Yogis of the Vedic tradition have been demonstrating extraordinary feats that seem to defy the human threshold for pain tolerance. An example of one such feat is ‘Thimithi’ – an ancient ritual practiced in Tamil Nadu in which an individual walks on burning embers. As a devotional practice, a fire is lit and the God or deity is invoked in the fire, following which the fire is spread out over a ‘pit’, the length of which is walked on by the devotee as a sign of his sacrifice and devotion.

Fire Walking with Paramahamsa Nithyananda

Unseen Glimpses from Fire Walking with Paramahamsa Nithyananda"The third Aushadha component, certain mutations need to be done to your body. Fire walking is one of the most powerful mutations. If you walk on fire, the small wounds may, may not get created, whether it gets created or not, it is mutation of the body. See one of the side effect is health, there are other side effects where certain intense energies are awakened and negativities are nullified. See, the depth with which you feel violence and violated with, that same depth, if you feel sacrifice and commitment, devotion, that violence in you will be muted. The actions which you will feel violated if you are forced, you are doing it voluntarily in the name of your devotion, and commitment and sacrifice to the God or Goddess becomes Tapas, mutation of your fundamental instincts. If you are pierced you will feel violated. If you are put in fire you will feel violated, you'll become violent. That same instinct is kindled, you go through that same instinct, that same action, that same thing, with the clarity – dedicated to my Kula Devata, dedicated to my Ishta Devata. My sacrifice to my Ishta Devata, Kula Devata, the same intensity is awakened but muting your feeling violated. Sacrifice mutes, transmutes the feeling violation. Tapas transmutes the feeling violated, violence. Understand, certain acts like fire walking, body piercing, all this are the third dimension of Aushadha." ~ Paramahamsa Nithyananda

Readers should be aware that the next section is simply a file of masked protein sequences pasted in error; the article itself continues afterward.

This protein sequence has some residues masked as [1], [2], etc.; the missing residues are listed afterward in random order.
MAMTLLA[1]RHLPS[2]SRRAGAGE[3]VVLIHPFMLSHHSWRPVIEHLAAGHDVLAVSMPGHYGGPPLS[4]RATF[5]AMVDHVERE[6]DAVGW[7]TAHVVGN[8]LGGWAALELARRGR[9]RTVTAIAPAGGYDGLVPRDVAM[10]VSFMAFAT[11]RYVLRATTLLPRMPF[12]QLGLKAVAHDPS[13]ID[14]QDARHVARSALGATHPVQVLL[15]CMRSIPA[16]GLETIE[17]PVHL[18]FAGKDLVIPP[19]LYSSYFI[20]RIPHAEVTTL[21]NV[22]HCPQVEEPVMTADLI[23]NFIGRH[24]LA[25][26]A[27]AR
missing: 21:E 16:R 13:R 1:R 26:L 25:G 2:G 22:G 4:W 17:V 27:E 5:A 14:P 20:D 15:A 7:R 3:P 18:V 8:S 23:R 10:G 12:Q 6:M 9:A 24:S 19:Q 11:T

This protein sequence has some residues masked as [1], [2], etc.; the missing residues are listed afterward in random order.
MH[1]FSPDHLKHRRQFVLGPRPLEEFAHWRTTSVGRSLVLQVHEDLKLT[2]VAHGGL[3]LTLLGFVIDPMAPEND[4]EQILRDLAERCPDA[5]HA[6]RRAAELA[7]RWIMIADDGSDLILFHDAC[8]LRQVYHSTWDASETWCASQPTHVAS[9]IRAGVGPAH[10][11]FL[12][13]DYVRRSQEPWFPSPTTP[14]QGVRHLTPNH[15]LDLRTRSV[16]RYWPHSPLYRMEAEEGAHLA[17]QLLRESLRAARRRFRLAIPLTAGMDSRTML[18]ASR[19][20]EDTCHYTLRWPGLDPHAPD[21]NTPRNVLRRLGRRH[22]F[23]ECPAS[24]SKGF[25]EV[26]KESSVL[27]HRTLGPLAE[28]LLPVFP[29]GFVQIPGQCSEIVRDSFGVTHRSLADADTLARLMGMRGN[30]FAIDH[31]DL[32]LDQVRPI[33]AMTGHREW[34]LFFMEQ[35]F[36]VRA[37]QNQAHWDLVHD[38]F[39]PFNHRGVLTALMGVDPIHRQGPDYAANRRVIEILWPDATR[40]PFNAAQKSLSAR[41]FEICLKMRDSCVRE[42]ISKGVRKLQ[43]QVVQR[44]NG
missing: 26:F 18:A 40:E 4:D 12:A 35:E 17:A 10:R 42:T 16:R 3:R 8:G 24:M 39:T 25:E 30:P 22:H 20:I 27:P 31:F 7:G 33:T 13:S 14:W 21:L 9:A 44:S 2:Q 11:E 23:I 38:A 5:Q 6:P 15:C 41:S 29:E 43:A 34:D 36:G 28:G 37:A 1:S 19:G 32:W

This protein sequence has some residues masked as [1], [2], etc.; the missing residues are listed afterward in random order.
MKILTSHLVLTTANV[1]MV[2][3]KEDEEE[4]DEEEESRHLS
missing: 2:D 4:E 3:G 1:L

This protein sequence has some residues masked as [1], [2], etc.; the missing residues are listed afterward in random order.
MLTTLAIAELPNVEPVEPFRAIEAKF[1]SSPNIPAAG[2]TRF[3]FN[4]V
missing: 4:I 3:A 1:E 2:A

Posted by Paramahamsa Nithyananda on Monday, January 8, 2018

 

This ritual has faced heavy opposition and debate, to the extent that it has been banned in the state of Karnataka. Opponents cite superstition and health risks as reasons to get rid of the practice. The real context however needs to be voiced out to preserve this magnificent tradition that literally makes people transmute to superhumans.

Paramahamsa Nithyananda, who appears in this video boldly marching on fire – his face not even flinching – explains the Vedic context behind this ritual:

“Fire walking is one of the most powerful mutations. If you walk on fire, the small wounds may, may not get created, whether it gets created or not, it is mutation of the body. See one of the side effect is health, there are other side effects where certain intense energies are awakened and negativities are nullified.

See, the depth with which you feel violence and violated with, that same depth, if you feel sacrifice and commitment, devotion, that violence in you will be muted. The actions which you will feel violated if you are forced, you are doing it voluntarily in the name of your devotion, and commitment and sacrifice to the God or Goddess becomes Tapas, mutation of your fundamental instincts.

If you are pierced you will feel violated. If you are put in fire you will feel violated, you’ll become violent. That same instinct is kindled, you go through that same instinct, that same action, that same thing, with the clarity – dedicated to my Kula Devata, dedicated to my Ishta Devata. My sacrifice to my Ishta Devata, Kula Devata, the same intensity is awakened but muting your feeling violated.

Sacrifice mutes, transmutes the feeling violation. Tapas transmutes the feeling violated, violence. Understand, certain acts like fire walking, body piercing, all this are the third dimension of Aushadha.”

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